The Place: Breaks Interstate Park

The Hike: Prospectors’ Trail and part of the River Trail

If you haven’t been to Breaks Interstate Park, you need to go. It’s not just the hiking there, although that’s the reason I spent most of a Monday there.

It’s called the Grand Canyon of the South. I can see that. Before you enter the park, there is an overlook you can walk down to. The Russell Fork from there looks like the Horseshoe Bend of the Colorado River at the Grand Canyon. (Google it and compare to below.)


However, hiking The Breaks about broke me.

This reiterated to me that others have long preached: take anything All Trails users say with a grain of salt.

I set out on an approximately 5 mile long hike in a big loop around the park. For an experienced hiker, it was rated “moderate.” For this experienced hiker, it may as well have been rated double-black-diamond difficult at the point I decided to turn around.

I started out at the parking lot to the Tower Tunnel Overlook. A few yards down the trail there, a split to the left takes you down the 0.4 mile Loop Trail. A little farther on the right, an orange blaze trail – the Prospectors’ Trail – branches toward the right.

The Prospectors’ Trail is 1.5 miles one way, so you’re looking at 3 miles out-and-back.

The PT, as I’m going to abbreviate it, generally pretty narrow. After branching away from the trail to the overlook, you’ll head slightly downhill, following the orange blazes. The first thing of note you’ll come to is rock overhang you get to climb through! I’m always of fan of vaguely cave-like structures to hike through.

From there, the trail continues along the base of the cliffs for the most part. There are some vaguely switchback like areas that can get very steep before you reach the second cool rock formation. This one, you march straight in and hang a left. You will have to be wary of a small boulder on the floor of the cave you have to make it over.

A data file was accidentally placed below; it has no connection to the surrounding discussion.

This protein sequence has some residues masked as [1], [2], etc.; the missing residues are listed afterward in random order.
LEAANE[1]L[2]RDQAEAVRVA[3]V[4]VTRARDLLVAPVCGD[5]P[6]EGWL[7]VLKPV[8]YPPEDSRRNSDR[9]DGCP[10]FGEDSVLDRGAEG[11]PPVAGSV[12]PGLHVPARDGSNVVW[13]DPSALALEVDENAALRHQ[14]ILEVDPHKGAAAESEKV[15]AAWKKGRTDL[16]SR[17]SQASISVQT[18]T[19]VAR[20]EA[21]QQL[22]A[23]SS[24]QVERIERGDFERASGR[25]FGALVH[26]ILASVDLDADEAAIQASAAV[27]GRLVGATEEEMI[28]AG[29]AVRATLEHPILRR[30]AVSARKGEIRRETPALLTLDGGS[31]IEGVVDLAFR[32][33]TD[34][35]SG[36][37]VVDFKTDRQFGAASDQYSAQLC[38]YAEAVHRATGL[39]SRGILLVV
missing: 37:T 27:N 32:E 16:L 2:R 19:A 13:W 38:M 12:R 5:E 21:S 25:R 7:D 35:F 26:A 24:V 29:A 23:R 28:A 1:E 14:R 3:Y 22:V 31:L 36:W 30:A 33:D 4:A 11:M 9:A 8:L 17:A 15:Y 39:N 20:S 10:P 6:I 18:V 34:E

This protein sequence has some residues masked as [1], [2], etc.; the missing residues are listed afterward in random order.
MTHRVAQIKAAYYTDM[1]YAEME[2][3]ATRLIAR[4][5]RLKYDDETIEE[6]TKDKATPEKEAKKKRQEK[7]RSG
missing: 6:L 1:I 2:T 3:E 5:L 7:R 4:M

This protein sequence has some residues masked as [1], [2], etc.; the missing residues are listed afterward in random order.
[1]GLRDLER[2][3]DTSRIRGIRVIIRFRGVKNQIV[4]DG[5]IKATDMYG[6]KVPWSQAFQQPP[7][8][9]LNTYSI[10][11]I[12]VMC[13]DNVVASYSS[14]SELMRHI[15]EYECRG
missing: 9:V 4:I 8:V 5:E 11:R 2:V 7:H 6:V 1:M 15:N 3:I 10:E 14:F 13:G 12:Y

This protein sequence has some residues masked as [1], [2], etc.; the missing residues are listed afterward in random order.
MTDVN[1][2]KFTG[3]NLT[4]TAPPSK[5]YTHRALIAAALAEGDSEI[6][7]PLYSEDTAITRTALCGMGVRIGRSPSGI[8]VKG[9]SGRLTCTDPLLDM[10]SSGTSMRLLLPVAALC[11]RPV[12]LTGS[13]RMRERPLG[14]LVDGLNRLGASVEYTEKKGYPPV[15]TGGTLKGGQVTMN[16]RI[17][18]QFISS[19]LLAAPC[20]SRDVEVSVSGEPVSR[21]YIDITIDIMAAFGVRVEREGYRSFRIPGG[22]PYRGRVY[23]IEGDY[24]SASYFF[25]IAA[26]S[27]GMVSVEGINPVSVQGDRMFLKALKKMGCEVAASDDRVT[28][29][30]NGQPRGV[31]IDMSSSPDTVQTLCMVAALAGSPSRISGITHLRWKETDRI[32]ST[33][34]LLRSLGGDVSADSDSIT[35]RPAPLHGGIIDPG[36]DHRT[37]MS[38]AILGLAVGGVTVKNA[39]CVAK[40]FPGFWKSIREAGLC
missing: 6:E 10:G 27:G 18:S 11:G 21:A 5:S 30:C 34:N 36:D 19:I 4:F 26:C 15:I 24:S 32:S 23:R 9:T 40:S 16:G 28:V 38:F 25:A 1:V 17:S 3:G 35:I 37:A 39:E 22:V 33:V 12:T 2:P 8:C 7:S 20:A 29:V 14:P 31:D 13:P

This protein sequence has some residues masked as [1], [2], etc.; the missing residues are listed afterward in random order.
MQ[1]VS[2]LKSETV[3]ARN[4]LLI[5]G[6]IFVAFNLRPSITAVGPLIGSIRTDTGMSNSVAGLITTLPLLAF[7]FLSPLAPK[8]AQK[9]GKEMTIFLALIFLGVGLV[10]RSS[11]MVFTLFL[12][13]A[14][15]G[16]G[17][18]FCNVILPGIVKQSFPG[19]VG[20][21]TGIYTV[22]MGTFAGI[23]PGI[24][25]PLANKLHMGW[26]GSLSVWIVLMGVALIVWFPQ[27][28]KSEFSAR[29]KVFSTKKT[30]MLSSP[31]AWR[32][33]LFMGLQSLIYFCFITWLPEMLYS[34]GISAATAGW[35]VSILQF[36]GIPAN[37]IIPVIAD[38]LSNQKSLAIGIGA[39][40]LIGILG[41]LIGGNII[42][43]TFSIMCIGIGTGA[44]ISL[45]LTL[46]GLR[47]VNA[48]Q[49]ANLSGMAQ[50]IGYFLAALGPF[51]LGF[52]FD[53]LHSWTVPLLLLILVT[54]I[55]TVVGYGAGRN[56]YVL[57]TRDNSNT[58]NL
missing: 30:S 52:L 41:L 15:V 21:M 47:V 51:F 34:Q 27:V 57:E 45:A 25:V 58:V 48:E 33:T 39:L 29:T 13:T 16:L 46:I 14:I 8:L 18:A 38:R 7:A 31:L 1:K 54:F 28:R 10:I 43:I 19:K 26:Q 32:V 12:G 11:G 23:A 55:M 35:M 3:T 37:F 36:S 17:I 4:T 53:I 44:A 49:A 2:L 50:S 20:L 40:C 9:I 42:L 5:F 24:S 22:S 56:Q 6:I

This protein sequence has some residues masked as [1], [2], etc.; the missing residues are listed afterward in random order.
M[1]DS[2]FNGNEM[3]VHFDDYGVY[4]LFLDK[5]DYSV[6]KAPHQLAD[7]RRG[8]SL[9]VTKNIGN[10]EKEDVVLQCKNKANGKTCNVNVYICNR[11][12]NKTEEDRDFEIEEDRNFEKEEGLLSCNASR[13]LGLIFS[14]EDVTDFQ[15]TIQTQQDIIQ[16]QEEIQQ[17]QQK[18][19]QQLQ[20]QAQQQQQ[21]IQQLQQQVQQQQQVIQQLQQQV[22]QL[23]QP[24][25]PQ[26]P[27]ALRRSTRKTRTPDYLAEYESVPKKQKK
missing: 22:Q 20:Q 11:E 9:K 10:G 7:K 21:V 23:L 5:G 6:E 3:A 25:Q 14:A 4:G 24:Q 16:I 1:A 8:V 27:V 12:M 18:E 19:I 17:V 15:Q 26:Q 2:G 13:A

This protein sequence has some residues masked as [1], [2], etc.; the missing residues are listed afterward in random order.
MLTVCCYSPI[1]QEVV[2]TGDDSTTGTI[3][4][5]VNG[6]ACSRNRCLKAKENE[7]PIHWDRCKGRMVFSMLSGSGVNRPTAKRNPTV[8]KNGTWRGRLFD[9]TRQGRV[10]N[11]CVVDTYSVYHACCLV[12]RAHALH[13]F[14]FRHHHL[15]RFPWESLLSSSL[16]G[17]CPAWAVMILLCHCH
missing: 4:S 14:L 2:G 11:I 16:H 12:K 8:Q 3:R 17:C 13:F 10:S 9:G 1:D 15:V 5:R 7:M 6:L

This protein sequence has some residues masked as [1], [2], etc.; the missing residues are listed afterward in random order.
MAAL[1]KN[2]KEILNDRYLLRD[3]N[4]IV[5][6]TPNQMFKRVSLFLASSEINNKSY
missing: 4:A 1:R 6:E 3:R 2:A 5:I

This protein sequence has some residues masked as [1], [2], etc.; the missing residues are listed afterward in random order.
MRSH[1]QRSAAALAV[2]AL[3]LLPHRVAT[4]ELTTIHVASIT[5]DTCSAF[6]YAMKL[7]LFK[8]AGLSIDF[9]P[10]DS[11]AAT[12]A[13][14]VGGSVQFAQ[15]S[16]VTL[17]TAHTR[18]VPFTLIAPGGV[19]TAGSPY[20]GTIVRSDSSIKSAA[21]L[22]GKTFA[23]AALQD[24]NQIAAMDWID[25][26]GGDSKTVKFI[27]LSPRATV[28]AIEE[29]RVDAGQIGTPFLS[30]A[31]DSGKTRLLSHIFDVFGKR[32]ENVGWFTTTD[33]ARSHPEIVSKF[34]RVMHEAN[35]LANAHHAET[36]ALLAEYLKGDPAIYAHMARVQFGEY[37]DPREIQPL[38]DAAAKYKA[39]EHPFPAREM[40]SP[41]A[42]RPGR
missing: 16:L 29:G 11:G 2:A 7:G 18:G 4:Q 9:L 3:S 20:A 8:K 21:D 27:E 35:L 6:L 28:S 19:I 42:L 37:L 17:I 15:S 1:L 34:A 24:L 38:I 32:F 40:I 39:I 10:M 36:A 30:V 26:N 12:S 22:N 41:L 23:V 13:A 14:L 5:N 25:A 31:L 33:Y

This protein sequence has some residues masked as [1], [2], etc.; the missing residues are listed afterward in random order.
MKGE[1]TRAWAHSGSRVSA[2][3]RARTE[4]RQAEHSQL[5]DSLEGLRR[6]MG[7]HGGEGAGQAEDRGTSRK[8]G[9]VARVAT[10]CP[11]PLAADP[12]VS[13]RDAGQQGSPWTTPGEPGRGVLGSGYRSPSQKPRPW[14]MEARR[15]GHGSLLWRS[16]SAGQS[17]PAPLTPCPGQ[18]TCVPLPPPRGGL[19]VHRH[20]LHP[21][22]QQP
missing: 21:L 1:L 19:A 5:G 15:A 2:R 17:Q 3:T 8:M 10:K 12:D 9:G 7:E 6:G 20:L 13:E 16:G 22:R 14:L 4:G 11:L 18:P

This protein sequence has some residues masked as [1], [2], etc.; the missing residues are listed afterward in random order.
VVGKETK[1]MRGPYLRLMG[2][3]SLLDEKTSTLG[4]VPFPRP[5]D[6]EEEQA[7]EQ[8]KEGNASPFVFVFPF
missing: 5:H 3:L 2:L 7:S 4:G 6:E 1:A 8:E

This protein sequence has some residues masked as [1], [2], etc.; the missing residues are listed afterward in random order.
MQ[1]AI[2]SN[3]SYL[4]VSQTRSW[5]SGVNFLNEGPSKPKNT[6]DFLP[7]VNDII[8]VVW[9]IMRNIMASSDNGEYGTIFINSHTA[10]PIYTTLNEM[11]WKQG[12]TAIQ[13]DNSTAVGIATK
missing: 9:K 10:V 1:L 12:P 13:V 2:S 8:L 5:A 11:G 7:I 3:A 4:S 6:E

Once through here, the trail becomes narrower – like deer trail narrow. In some portions, it was not much wider than my foot. (Not fun.) The trail was also blanketed with dead leaves, which at points made it a bit slightly difficult to follow.

The largest obstacle, however, was the massive downed tree which blocked me from continuing on the PT. At that point, I decided to bushwhack down alongside the tree and hop on the River Trail.

While I did get some great views of the river far below, along with a great rock face that would be fun to try to climb. From there, it’s a steep downhill to another fascinating overhang/cave structure.

I made a water break at this point before tackling what was going to be the hardest part of the hike: the switchbacks.

This is where The Breaks about broke me.

These were very steep and buried under leaves. It was so steep that, at points, I was practically crawling down from blaze to blaze in an attempt to not break an ankle.

I eventually turned back after I lost the trail. I made it to a blaze and couldn’t find another one.

Looking back now, next time I’d just climb around that massive tree and find the rest of the the Prospectors’ Trail – or turn around. Really should have turned around. But this won’t be a hike I regret.

If you plan on hiking this, be sure to have plenty of water, a map and some experience under your belt. If sticking to just the PT, I’d rate this as moderate-difficult.